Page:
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Knowledge Paper - Internal Liquidity Ratios

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Internal Liquidity Ratios

1. Current Ratio

This ratio is a measure of the ability of a firm to meet its short-term obligations. In general, a ratio of 2 to 3 is usually considered good. Too small a ratio indicates that there is some potential difficulty in covering obligations. A high ratio may indicate that the firm has too many assets tied up in current assets and is not making efficient use to them.

Current ratio = current assets / current liabilities

2. Quick Ratio

The quick (or acid-test) ratio is a more stringent measure of liquidity. Only liquid assets are taken into account. Inventory and other assets are excluded, as they may be difficult to dispose of.

Quick ratio = (cash+ marketable securities + accounts receivables)

current liabilities

3. Cash Ratio

The cash ratio reveals how must cash and marketable securities the company has on hand to pay off its current obligations.

Cash ratio = (cash + marketable securities)/current liabilities

4. Cash Flow from Operations Ratio

Poor receivables or inventory-turnover limits can dilute the information provided by the current and quick ratios. This ratio provides a better indicator of a company's ability to pay its short-term liabilities with the cash it produces from current operations.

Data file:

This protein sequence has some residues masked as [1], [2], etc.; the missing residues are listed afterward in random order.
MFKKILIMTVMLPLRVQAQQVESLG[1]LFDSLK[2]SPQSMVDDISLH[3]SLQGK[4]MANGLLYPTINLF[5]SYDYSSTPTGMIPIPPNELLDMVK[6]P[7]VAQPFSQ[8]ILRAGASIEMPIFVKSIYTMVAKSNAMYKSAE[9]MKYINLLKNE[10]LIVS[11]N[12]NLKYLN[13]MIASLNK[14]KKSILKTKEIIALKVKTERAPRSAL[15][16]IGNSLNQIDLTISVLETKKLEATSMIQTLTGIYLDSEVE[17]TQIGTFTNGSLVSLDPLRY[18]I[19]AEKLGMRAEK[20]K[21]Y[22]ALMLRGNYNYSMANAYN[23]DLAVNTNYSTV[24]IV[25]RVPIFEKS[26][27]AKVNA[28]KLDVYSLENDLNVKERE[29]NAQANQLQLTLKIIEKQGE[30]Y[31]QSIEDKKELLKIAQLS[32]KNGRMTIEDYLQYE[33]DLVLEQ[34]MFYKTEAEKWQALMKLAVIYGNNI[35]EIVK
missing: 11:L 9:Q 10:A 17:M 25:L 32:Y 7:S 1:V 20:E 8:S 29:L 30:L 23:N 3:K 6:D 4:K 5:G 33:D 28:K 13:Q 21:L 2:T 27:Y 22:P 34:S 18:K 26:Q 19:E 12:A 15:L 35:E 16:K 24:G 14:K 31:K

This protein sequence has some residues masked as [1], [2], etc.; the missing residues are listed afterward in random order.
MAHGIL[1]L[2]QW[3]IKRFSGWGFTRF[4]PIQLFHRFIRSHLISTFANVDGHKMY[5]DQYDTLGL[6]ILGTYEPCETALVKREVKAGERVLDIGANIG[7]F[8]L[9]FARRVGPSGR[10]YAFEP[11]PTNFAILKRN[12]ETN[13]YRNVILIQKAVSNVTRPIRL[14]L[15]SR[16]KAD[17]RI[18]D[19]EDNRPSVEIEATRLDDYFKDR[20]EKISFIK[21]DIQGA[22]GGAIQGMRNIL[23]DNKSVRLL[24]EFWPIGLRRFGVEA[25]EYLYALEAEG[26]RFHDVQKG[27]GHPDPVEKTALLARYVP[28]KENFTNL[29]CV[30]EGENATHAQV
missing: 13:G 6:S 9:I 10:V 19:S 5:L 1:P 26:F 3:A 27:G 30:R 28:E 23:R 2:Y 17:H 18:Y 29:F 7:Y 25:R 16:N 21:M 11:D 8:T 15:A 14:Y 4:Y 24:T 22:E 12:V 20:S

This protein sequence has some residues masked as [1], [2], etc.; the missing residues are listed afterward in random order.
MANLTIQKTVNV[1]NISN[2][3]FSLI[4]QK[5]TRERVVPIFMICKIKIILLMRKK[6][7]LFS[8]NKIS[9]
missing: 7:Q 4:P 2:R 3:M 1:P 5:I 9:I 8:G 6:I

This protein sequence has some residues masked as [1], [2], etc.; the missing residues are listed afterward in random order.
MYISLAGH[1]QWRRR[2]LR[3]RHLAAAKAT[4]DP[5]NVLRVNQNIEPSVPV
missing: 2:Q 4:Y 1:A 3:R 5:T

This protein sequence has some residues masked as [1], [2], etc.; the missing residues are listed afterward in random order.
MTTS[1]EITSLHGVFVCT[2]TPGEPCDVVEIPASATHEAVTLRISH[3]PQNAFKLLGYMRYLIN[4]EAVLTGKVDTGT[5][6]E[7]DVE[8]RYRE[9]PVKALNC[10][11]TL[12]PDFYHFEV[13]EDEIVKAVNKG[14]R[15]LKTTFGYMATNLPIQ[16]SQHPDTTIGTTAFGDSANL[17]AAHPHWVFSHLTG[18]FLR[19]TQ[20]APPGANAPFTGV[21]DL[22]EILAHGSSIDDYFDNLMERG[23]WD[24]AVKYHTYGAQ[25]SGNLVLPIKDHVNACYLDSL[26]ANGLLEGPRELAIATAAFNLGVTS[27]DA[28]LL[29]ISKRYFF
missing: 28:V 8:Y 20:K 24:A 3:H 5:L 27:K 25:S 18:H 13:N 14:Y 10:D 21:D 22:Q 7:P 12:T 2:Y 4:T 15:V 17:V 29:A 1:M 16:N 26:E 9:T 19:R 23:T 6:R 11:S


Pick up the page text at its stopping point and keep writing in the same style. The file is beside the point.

Cash flow from operations ratio = cash flow from operations

current liability

5. Receivable Turnover Ratio

This ratio provides an indicator of the effectiveness of a company's credit policy. The high receivable turnover will indicate that the company collects its dues from its customers quickly. If this ratio is too high compared to the industry, this may indicate that the company does not offer its clients a long enough credit facility, and as a result may be losing sales. A decreasing receivable-turnover ratio may indicate that the company is having difficulties collecting cash from customers, and may be a sign that sales are perhaps overstated.

Receivable turnover = net annual sales / average receivables

Where:

Average receivables = (previously reported account receivable + current account receivables)/2

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